Thursday, 18 February 2016

Progress or Regress?

Νίψον ἀνομήματα, μὴ μόναν ὄψιν.

That's a Greek palindrome, attributed to St Gregory of Nazianzus, which means: "wash my transgressions, not just my face." It was inscribed upon a baptismal font outside the great church of the Holy Wisdom in Constantinople. It also found its way to provincial England, where you can find it upon the font of St Mary's, Nottingham. I hope the significance of this palindrome will become apparent as we proceed.

Look at the painting closely; it deserves very detailed study. The stone tower goes up and up to heaven. It is an impressive monument to the genius of man. Its foundations, immeasurably strong, lie in the depths where there are great courts and dungeons, from which it rises up in concentric tiers to a lofty crown, wreathed in clouds. But there is more, and less. The levels of construction are vastly incomplete in places, most noticeably at the foundations themselves, with great protrusions of raw mountainside and crumbling pillars of brick coming down to undermine the strength and stability of the good stone work on the left in a double helix pattern; c.f. Gimli's first impressions of Minas Tirith [1]. This helix pattern is the synthesis of progress and regress laid bare. The higher you scale the tower, the deeper you descend into hell. This is because scaling the tower is a counterfeit ascent, false progress, seeming advancement in spite of God. We marvel at Charles Darwin's theories, now almost universally-believed as self-evident fact. Is this progress or regress? He turned Man into a beast. The biblical life expectancy is seventy years [2], and yet modern science is so cruel as to extend that by another twenty, at the end of which life is wrested from unmanned and witless old men. Is this progress or regress? We balk at the idea of disease, poverty, ageing, slavery, the death penalty; anything that compromises the quality of this life. And yet we extend pregnant women the right to ensure that their unborn children can be profitably murdered, dismembered, and their parts sold right up to their due date. Is this progress or regress? We consider ourselves the exemplar of liberty with our democracies, and we scorn countries like Saudi Arabia, or even Russia. Yet what is "democracy?" To the Greeks it meant "mob rule;" for us it's the selection of obedient, careerist toadies by closed committees of rich, elite political parties. We have come this far from Runnymede, from the days of putatively crude dictatorships and superstition through great charters, civil wars and revolutions in a great epic of liberty. That's the hyperbolic narrative I remember from school. Is this progress or regress?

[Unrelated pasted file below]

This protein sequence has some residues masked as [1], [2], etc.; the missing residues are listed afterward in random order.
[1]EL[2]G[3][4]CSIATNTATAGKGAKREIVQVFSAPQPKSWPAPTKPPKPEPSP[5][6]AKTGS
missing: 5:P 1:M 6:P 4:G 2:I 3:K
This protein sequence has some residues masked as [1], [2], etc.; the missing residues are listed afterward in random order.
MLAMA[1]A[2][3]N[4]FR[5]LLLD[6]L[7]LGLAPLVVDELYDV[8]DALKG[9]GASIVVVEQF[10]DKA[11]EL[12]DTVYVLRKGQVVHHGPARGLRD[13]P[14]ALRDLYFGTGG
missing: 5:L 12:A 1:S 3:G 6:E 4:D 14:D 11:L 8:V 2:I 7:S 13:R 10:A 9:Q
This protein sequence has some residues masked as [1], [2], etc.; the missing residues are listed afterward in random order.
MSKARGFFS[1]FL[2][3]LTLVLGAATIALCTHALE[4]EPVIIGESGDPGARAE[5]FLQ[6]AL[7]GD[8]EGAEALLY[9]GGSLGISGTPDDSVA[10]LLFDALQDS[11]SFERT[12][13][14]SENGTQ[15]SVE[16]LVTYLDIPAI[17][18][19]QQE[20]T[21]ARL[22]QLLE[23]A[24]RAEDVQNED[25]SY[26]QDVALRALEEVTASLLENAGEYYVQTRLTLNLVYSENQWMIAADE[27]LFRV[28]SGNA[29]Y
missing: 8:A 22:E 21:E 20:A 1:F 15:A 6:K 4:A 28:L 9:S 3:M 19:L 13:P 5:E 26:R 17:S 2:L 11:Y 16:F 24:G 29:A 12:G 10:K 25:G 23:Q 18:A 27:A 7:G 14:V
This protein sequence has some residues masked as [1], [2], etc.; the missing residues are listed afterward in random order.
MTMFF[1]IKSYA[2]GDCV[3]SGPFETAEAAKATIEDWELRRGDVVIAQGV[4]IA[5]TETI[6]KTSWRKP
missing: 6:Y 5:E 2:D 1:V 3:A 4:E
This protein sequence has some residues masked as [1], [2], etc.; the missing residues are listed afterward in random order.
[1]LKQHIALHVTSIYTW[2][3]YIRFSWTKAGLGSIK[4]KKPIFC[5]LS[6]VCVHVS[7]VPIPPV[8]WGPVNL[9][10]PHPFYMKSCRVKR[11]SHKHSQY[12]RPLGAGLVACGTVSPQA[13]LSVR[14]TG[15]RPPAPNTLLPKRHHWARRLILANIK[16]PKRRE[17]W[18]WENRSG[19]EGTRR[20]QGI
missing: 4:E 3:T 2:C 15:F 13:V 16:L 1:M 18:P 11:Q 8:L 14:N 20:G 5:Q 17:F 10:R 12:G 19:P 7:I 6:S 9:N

But there's really no such thing, is there? Progress and regress are cyclical principles, like the helix pattern of the Tower of Babel represented here by Pieter Bruegel the Elder, going round and round in an endless spiral of wrath and ignorance. As J.R.R. Tolkien so insightfully put in his poem for C.S Lewis:
I will not walk with your progressive apes,
erect and sapient. Before them gapes
the dark abyss to which their progress tends
if by God's mercy progress ever ends,
and does not ceaselessly revolve the same
unfruitful course with changing of a name [3].
When truth is withered away from the land, progress is just as static as regress and inevitably comes at a cost, often at the cost of man's immortal soul. True progress is a pilgrim's progress, when a penitent asks of his confessor to wash away his transgressions, turning the spiral of man's wrath and ignorance on itself. His intent is then evangelical from start to finish and back to front. Like St Gregory's palindrome, or how Byrd beautified the turba parts in his Passio secundum Ioannem, rendering them the most poignant of all. When we put aside the false progress of faithless man and put on the garments of Christ we have no more need of Babel-builders and the power of this world, written into sky scrapers and ballistic machines. May we then account ourselves truly blessed to cry:

"Come, let us climb up to the LORD's mountain-peak, to the house where the God of Jacob dwells; he shall teach us the right way, we will walk in the paths he has chosen." Isaiah 2:3.

I was going to integrate more into this post; the liturgy of the dedication of a church; what Ghân-buri-Ghân said of the men of Gondor; &c, but I fear you might find it boring and pretentious.


[1] J.R.R. Tolkien, The Lord of the Rings, Book V, Chapter IX.
[2] Psalms 90:10
[3] J.R.R. Tolkien, Mythopoeia.

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